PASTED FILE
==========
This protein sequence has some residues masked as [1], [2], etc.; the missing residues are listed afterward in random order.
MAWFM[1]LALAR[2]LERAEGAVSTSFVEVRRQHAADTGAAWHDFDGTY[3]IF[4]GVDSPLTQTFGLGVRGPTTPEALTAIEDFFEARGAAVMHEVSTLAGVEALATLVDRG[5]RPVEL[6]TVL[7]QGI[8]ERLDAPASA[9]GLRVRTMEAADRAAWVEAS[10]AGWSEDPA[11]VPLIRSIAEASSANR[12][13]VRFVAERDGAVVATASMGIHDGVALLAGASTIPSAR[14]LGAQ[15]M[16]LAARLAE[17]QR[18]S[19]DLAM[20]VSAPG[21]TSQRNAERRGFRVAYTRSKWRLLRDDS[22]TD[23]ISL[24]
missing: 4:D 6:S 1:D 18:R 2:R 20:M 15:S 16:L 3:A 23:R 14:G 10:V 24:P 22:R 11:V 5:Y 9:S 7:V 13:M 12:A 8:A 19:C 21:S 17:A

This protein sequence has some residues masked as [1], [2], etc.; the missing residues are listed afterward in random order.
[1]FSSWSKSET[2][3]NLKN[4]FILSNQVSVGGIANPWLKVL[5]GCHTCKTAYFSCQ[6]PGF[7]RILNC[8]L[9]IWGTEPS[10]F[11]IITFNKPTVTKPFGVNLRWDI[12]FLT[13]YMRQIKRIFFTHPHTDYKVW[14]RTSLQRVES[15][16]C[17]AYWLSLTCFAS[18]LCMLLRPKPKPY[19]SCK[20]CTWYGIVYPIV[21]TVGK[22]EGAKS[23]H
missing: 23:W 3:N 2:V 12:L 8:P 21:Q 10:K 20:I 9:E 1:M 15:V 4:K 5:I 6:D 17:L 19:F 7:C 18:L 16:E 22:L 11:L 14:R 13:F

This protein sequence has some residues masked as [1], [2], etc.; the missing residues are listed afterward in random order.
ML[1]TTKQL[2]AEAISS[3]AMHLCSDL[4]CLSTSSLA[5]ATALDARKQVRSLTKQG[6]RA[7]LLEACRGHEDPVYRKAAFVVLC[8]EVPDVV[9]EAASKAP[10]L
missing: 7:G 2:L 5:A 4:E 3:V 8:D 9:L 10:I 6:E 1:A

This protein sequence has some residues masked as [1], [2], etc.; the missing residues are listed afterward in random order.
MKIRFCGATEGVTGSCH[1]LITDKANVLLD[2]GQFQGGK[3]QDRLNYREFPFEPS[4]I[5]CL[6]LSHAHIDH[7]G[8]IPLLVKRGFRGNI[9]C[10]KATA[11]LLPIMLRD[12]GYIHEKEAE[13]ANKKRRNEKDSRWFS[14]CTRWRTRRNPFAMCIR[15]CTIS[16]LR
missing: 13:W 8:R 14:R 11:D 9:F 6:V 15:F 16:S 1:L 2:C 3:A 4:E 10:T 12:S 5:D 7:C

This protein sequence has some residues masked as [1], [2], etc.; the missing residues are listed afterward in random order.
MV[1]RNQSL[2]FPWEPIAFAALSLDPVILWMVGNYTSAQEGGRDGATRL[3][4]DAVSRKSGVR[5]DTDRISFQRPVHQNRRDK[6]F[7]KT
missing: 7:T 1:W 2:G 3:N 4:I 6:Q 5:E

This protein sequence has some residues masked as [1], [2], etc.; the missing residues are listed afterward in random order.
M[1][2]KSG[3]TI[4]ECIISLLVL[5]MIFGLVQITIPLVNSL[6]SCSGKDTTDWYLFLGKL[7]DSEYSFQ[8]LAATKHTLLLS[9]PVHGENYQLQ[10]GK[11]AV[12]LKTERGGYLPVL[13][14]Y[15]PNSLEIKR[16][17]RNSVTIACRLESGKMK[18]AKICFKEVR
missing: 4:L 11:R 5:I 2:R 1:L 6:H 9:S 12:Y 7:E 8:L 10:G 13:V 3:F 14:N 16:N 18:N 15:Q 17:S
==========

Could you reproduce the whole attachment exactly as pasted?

This protein sequence has some residues masked as [1], [2], etc.; the missing residues are listed afterward in random order.
MAWFM[1]LALAR[2]LERAEGAVSTSFVEVRRQHAADTGAAWHDFDGTY[3]IF[4]GVDSPLTQTFGLGVRGPTTPEALTAIEDFFEARGAAVMHEVSTLAGVEALATLVDRG[5]RPVEL[6]TVL[7]QGI[8]ERLDAPASA[9]GLRVRTMEAADRAAWVEAS[10]AGWSEDPA[11]VPLIRSIAEASSANR[12][13]VRFVAERDGAVVATASMGIHDGVALLAGASTIPSAR[14]LGAQ[15]M[16]LAARLAE[17]QR[18]S[19]DLAM[20]VSAPG[21]TSQRNAERRGFRVAYTRSKWRLLRDDS[22]TD[23]ISL[24]
missing: 4:D 6:S 1:D 18:R 2:R 20:M 15:S 16:L 3:A 23:R 14:G 10:V 24:P 22:R 11:V 5:Y 9:S 7:V 13:M 12:A 8:A 19:C 21:S 17:A

This protein sequence has some residues masked as [1], [2], etc.; the missing residues are listed afterward in random order.
[1]FSSWSKSET[2][3]NLKN[4]FILSNQVSVGGIANPWLKVL[5]GCHTCKTAYFSCQ[6]PGF[7]RILNC[8]L[9]IWGTEPS[10]F[11]IITFNKPTVTKPFGVNLRWDI[12]FLT[13]YMRQIKRIFFTHPHTDYKVW[14]RTSLQRVES[15][16]C[17]AYWLSLTCFAS[18]LCMLLRPKPKPY[19]SCK[20]CTWYGIVYPIV[21]TVGK[22]EGAKS[23]H
missing: 23:W 3:N 2:V 12:L 8:P 21:Q 10:K 20:I 9:E 1:M 15:V 4:K 5:I 6:D 17:L 19:F 7:C 18:L 16:E 22:L 11:L 14:R 13:F

This protein sequence has some residues masked as [1], [2], etc.; the missing residues are listed afterward in random order.
ML[1]TTKQL[2]AEAISS[3]AMHLCSDL[4]CLSTSSLA[5]ATALDARKQVRSLTKQG[6]RA[7]LLEACRGHEDPVYRKAAFVVLC[8]EVPDVV[9]EAASKAP[10]L
missing: 7:G 2:L 5:A 4:E 3:V 8:D 9:L 10:I 6:E 1:A

This protein sequence has some residues masked as [1], [2], etc.; the missing residues are listed afterward in random order.
MKIRFCGATEGVTGSCH[1]LITDKANVLLD[2]GQFQGGK[3]QDRLNYREFPFEPS[4]I[5]CL[6]LSHAHIDH[7]G[8]IPLLVKRGFRGNI[9]C[10]KATA[11]LLPIMLRD[12]GYIHEKEAE[13]ANKKRRNEKDSRWFS[14]CTRWRTRRNPFAMCIR[15]CTIS[16]LR
missing: 13:W 8:R 14:R 11:D 9:F 6:V 15:F 16:S 1:L 2:C 3:A 4:E 10:T 12:S 5:D 7:C

This protein sequence has some residues masked as [1], [2], etc.; the missing residues are listed afterward in random order.
MV[1]RNQSL[2]FPWEPIAFAALSLDPVILWMVGNYTSAQEGGRDGATRL[3][4]DAVSRKSGVR[5]DTDRISFQRPVHQNRRDK[6]F[7]KT
missing: 7:T 1:W 2:G 3:N 4:I 6:Q 5:E

This protein sequence has some residues masked as [1], [2], etc.; the missing residues are listed afterward in random order.
M[1][2]KSG[3]TI[4]ECIISLLVL[5]MIFGLVQITIPLVNSL[6]SCSGKDTTDWYLFLGKL[7]DSEYSFQ[8]LAATKHTLLLS[9]PVHGENYQLQ[10]GK[11]AV[12]LKTERGGYLPVL[13][14]Y[15]PNSLEIKR[16][17]RNSVTIACRLESGKMK[18]AKICFKEVR
missing: 4:L 11:R 5:I 2:R 1:L 6:H 9:S 12:Y 7:E 8:L 10:G 13:V 3:F 14:N 16:N 18:N 15:Q 17:S